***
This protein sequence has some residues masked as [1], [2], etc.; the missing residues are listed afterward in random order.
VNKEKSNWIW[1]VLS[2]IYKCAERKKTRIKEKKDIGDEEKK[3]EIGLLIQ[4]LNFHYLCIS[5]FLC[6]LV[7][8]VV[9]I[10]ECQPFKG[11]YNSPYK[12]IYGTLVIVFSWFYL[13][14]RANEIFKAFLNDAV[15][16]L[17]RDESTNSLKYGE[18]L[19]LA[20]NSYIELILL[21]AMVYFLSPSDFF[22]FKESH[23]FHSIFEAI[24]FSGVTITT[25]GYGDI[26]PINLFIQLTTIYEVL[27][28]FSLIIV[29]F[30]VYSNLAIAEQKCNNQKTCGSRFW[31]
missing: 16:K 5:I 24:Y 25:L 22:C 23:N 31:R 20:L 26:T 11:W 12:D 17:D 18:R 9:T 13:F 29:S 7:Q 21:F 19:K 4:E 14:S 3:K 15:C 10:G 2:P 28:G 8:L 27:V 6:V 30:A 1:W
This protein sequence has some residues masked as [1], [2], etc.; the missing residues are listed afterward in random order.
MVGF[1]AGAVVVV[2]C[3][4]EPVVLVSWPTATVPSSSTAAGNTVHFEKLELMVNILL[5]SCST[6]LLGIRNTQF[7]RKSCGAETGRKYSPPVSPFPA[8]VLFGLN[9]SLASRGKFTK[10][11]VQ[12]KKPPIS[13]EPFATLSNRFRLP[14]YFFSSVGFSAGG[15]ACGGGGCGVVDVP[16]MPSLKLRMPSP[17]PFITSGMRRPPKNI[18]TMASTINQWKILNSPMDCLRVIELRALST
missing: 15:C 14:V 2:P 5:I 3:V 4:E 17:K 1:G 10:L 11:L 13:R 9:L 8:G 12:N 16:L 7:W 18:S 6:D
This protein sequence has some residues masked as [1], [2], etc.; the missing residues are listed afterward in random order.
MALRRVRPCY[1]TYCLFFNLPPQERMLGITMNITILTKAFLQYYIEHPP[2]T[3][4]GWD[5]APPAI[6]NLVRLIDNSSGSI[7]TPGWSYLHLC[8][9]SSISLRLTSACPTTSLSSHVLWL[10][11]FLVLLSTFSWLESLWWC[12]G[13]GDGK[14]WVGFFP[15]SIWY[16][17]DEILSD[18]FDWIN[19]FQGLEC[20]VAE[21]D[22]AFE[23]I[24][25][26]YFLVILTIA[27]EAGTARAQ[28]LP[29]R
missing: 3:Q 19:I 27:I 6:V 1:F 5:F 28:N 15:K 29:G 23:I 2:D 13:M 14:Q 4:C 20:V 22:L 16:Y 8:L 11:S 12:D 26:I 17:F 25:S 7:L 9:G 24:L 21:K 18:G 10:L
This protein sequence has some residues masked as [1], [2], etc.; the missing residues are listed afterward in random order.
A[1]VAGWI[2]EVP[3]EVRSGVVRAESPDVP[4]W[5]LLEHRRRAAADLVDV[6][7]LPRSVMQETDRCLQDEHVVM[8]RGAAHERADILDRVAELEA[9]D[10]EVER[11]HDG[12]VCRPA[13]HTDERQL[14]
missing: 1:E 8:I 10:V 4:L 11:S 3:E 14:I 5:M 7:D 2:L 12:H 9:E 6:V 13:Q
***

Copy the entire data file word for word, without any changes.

This protein sequence has some residues masked as [1], [2], etc.; the missing residues are listed afterward in random order.
VNKEKSNWIW[1]VLS[2]IYKCAERKKTRIKEKKDIGDEEKK[3]EIGLLIQ[4]LNFHYLCIS[5]FLC[6]LV[7][8]VV[9]I[10]ECQPFKG[11]YNSPYK[12]IYGTLVIVFSWFYL[13][14]RANEIFKAFLNDAV[15][16]L[17]RDESTNSLKYGE[18]L[19]LA[20]NSYIELILL[21]AMVYFLSPSDFF[22]FKESH[23]FHSIFEAI[24]FSGVTITT[25]GYGDI[26]PINLFIQLTTIYEVL[27][28]FSLIIV[29]F[30]VYSNLAIAEQKCNNQKTCGSRFW[31]
missing: 16:K 5:I 24:Y 25:L 22:C 23:N 31:R 20:L 26:T 11:W 12:D 17:D 18:R 9:T 13:F 29:S 7:Q 21:F 19:K 4:E 14:S 3:K 15:C 10:G 2:P 28:G 8:L 27:V 6:V 30:A 1:W
This protein sequence has some residues masked as [1], [2], etc.; the missing residues are listed afterward in random order.
MVGF[1]AGAVVVV[2]C[3][4]EPVVLVSWPTATVPSSSTAAGNTVHFEKLELMVNILL[5]SCST[6]LLGIRNTQF[7]RKSCGAETGRKYSPPVSPFPA[8]VLFGLN[9]SLASRGKFTK[10][11]VQ[12]KKPPIS[13]EPFATLSNRFRLP[14]YFFSSVGFSAGG[15]ACGGGGCGVVDVP[16]MPSLKLRMPSP[17]PFITSGMRRPPKNI[18]TMASTINQWKILNSPMDCLRVIELRALST
missing: 15:C 14:V 2:P 5:I 3:V 4:E 17:K 1:G 10:L 11:L 13:R 9:L 8:G 12:N 16:L 7:W 18:S 6:D
This protein sequence has some residues masked as [1], [2], etc.; the missing residues are listed afterward in random order.
MALRRVRPCY[1]TYCLFFNLPPQERMLGITMNITILTKAFLQYYIEHPP[2]T[3][4]GWD[5]APPAI[6]NLVRLIDNSSGSI[7]TPGWSYLHLC[8][9]SSISLRLTSACPTTSLSSHVLWL[10][11]FLVLLSTFSWLESLWWC[12]G[13]GDGK[14]WVGFFP[15]SIWY[16][17]DEILSD[18]FDWIN[19]FQGLEC[20]VAE[21]D[22]AFE[23]I[24][25][26]YFLVILTIA[27]EAGTARAQ[28]LP[29]R
missing: 3:Q 19:I 27:I 6:V 1:F 5:F 28:N 15:K 29:G 23:I 2:D 13:M 14:Q 4:C 20:V 22:L 16:Y 8:L 11:S 12:D 26:I 17:F 25:S 7:L 9:G 24:L 21:K 18:G 10:L
This protein sequence has some residues masked as [1], [2], etc.; the missing residues are listed afterward in random order.
A[1]VAGWI[2]EVP[3]EVRSGVVRAESPDVP[4]W[5]LLEHRRRAAADLVDV[6][7]LPRSVMQETDRCLQDEHVVM[8]RGAAHERADILDRVAELEA[9]D[10]EVER[11]HDG[12]VCRPA[13]HTDERQL[14]
missing: 1:E 8:I 10:V 4:L 11:S 3:E 14:I 5:M 7:D 2:L 12:H 9:E 6:V 13:Q